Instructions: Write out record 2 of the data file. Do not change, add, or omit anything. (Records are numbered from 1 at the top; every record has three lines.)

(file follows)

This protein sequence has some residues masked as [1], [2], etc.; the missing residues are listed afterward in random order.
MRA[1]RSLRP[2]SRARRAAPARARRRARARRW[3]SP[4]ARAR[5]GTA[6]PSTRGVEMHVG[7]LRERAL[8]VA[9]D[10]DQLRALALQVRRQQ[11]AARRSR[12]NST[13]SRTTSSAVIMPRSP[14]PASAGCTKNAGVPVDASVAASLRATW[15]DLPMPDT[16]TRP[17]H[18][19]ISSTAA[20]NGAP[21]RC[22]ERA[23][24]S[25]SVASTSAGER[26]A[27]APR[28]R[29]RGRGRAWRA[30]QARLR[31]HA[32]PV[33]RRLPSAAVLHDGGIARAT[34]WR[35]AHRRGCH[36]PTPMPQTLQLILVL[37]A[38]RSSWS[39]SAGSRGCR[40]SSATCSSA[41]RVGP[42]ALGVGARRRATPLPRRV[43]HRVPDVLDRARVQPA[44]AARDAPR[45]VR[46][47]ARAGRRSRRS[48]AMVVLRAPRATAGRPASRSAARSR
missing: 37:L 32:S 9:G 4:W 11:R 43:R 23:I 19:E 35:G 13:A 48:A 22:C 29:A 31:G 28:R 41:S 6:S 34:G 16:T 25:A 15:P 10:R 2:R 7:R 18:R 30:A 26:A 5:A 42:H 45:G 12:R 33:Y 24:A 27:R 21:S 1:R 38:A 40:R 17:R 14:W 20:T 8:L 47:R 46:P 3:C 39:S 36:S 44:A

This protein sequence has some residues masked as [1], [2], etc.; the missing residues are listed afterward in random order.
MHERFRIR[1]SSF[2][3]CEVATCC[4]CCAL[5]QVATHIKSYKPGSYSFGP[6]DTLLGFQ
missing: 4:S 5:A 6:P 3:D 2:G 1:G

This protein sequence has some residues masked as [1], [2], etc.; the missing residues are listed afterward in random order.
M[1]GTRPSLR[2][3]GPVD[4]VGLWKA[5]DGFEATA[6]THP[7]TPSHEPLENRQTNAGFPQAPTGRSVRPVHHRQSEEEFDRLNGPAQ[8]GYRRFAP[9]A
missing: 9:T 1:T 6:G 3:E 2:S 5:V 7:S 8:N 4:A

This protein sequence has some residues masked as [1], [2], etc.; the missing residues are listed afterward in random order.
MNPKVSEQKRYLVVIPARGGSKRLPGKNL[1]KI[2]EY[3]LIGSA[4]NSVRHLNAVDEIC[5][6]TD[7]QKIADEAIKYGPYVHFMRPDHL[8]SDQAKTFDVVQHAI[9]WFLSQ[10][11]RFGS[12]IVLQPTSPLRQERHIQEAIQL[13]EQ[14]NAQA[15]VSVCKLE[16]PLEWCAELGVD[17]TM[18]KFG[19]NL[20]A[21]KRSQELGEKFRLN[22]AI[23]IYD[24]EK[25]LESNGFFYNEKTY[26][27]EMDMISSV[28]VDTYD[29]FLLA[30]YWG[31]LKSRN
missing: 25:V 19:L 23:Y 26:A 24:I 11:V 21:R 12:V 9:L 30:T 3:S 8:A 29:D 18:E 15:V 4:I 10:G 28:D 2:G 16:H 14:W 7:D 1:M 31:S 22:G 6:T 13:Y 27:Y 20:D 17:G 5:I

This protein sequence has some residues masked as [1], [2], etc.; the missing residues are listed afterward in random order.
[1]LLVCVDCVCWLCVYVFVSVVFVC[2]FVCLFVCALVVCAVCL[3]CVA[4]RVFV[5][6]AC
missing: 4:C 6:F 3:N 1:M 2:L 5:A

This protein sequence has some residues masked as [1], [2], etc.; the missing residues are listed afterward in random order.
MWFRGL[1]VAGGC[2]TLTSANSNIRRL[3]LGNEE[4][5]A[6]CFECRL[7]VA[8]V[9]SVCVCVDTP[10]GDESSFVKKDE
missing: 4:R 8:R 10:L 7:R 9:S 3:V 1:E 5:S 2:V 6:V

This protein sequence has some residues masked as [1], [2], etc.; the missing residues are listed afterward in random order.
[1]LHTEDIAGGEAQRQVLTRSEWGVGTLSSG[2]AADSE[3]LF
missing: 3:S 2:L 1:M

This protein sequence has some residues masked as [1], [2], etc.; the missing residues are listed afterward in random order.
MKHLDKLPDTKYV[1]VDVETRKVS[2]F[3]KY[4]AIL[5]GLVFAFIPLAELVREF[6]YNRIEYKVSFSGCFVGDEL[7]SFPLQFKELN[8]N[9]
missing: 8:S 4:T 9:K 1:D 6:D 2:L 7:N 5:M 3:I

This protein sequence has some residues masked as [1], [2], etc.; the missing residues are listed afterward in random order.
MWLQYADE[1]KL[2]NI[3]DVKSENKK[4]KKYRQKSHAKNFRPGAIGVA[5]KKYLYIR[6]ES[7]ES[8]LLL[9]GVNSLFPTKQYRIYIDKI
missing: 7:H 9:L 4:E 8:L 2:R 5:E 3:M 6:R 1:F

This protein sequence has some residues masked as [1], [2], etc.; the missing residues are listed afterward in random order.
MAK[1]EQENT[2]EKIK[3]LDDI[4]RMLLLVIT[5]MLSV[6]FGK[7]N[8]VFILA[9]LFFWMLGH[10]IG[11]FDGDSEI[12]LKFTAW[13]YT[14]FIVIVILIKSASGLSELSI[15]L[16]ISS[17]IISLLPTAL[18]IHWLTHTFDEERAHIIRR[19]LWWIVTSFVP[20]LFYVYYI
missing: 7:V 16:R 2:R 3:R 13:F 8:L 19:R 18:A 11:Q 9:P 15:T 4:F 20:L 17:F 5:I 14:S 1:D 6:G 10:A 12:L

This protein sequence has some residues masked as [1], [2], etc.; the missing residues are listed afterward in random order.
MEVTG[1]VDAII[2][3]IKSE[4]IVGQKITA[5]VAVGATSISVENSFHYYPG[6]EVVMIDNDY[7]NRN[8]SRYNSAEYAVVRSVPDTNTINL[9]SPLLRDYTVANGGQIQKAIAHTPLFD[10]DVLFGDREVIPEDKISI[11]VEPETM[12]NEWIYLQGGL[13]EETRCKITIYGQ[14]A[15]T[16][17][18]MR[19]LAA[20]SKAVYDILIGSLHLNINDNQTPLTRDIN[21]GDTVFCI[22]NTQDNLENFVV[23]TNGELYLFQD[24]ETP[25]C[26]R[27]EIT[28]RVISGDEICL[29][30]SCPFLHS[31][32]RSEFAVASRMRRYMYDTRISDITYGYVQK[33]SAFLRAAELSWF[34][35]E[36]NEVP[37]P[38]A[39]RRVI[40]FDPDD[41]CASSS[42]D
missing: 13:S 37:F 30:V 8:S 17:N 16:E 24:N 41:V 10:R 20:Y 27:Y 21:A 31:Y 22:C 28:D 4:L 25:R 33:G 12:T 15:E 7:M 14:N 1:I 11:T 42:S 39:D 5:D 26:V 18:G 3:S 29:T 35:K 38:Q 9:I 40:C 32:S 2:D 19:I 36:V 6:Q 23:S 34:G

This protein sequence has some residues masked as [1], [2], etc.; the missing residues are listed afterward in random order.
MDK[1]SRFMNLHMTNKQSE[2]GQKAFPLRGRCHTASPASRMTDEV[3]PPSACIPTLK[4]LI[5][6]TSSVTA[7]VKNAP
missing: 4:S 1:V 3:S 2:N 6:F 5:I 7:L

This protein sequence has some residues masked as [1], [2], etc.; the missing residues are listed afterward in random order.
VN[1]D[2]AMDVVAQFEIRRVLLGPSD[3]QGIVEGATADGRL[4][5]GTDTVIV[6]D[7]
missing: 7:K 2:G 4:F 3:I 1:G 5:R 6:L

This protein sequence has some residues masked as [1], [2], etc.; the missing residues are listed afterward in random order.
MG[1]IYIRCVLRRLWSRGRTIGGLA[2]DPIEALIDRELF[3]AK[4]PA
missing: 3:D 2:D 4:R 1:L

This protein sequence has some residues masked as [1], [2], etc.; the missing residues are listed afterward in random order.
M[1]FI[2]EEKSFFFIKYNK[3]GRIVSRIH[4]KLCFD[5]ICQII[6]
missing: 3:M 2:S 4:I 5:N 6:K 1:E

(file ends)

This protein sequence has some residues masked as [1], [2], etc.; the missing residues are listed afterward in random order.
MHERFRIR[1]SSF[2][3]CEVATCC[4]CCAL[5]QVATHIKSYKPGSYSFGP[6]DTLLGFQ
missing: 4:S 5:A 6:P 3:D 2:G 1:G